Summer Melt: Why One Third of College-Bound Students Don’t Make It to Campus in the Fall

Graduation is one of the most exciting times in the life of a school counselor, but as tempting as it is to look at graduation as the end of a school counselor’s work with a class, the exact opposite is true, especially for students heading to college.  An astonishing number of students who walk across the stage at graduation with plans to go to college never get there. Too many students overlook the letters and emails colleges send over the summer, asking students to complete financial aid forms, turn in important health documents, sign up for orientation and more.

If a student misses any one of these steps, the college will assume the student isn’t coming to college after all, and they’ll remove them from their attendance records.  Suddenly, due to a couple of missed emails, the student’s plans for the fall, and for their future, take a turn for the worst.

This phenomenon is known as summer melt, and it affects more students than you might believe.  According to surveys, up to one third of all students who leave high school with plans to attend college never arrive at any college campus that fall.  Summer melt tends to hit low-income students hardest, as well as students who are the first in their family to go to college.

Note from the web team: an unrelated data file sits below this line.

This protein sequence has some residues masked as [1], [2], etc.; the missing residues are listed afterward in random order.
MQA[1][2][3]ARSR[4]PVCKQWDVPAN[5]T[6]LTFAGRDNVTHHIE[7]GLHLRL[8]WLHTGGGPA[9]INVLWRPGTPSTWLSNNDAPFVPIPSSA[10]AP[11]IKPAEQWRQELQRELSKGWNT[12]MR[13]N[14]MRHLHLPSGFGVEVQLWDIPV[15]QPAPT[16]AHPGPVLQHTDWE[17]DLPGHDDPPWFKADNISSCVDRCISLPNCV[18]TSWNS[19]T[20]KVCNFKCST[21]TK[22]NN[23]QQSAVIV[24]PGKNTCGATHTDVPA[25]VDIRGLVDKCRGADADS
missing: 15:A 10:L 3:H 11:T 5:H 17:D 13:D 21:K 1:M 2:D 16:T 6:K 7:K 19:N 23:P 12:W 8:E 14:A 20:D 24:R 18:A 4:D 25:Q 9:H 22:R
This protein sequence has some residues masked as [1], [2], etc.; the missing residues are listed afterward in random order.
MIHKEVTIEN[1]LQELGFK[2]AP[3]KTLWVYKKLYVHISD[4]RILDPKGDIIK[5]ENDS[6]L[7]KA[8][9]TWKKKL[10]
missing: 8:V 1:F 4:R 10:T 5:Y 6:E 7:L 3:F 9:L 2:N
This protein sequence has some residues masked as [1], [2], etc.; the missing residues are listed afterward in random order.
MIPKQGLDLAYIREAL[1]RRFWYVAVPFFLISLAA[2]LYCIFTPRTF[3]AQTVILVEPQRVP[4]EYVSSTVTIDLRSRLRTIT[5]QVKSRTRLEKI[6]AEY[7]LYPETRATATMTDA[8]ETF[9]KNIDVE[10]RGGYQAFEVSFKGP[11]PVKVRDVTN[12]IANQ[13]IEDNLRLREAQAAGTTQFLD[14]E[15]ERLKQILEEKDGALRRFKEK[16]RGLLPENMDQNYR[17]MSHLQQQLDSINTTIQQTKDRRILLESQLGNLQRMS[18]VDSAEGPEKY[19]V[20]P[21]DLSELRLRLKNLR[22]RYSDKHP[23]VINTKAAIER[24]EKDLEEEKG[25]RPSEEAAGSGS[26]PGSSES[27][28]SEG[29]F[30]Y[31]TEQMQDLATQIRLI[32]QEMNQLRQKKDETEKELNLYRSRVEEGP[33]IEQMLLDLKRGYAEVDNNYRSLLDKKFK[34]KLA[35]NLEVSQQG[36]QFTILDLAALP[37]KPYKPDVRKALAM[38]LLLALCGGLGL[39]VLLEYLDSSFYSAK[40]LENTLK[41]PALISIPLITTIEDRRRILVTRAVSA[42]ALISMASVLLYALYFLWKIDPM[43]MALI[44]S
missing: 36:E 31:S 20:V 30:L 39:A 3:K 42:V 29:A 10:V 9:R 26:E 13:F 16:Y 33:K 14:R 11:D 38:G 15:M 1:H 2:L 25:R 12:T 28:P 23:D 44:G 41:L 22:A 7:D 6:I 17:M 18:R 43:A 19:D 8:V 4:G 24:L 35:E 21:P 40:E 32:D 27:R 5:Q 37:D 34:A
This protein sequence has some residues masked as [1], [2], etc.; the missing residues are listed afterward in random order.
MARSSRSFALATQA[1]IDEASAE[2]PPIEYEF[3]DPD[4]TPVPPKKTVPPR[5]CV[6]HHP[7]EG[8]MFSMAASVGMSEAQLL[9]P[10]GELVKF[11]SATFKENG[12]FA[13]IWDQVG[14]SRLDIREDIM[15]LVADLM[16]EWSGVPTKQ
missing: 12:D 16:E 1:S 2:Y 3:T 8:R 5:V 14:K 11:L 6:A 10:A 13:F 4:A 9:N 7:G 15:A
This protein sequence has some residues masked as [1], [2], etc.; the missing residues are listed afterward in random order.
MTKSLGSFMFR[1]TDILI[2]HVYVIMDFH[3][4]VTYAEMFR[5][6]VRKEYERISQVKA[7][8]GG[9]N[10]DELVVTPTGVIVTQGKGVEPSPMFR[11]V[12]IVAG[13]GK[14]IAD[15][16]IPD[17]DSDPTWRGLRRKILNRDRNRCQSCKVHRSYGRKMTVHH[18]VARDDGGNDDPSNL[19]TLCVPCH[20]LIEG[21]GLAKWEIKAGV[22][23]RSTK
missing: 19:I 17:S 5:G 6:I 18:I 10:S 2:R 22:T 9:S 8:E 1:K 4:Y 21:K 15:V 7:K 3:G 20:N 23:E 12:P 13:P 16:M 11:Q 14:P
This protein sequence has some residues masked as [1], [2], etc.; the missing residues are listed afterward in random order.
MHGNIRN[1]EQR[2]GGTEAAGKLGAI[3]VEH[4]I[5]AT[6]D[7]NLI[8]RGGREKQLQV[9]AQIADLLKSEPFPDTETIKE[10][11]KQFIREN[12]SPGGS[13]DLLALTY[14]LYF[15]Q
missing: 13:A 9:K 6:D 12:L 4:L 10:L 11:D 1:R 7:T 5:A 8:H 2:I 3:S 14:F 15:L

Realizing the devastating effect summer melt can have on students, there are some key steps the student’s support team can take to make sure their senior is on campus come the fall.

Text them reminders over the summer.  School counselors can still support their students after graduation by texting them.  Weekly reminders to check their email, complete their financial aid forms and register for classes can go a long way to keep students on track.  Texting programs can make it easy for counselors to reach large numbers of students quickly, so this really doesn’t take away from their summer vacations—and it can make a big difference.

Continue those weekly meetings.  Parents have long been advised to meet weekly with their senior for 20 minutes to discuss their college plans. Those meetings should continue in the summer, so families can review any mail or other communications the college has made.  If doubts arise over what should be done, they can call the college and discover the next steps to take.

Head to campus.  Older siblings can become part of the support team by taking the new high school graduate for a summer visit to campus.  Summer melt sometimes occurs just because the student has doubts or concerns about being successful at college, or if they’ve made the right choice.  There’s no better way to lose those doubts than to see themselves at school, meet their adviser, try out the food and buy some bookstore swag.  This is a perfect way for brothers and sisters to bond with a sibling, reminding them of the ties that don’t change, even if life does.

Students often feel overwhelmed by all the forms and information colleges ask for, and missing even one of those requests can really set back a student’s college plans.  Working together as a team throughout the college selection process—from the junior year, all the way to the fall of the student’s first year on a college campus—parents, counselors and siblings who are there to support and help the student every step of the way can make a world of difference.

 

Patrick O’Connor is a 2017-18 School Counselor Ambassador Fellow at the U.S. Department of Education.

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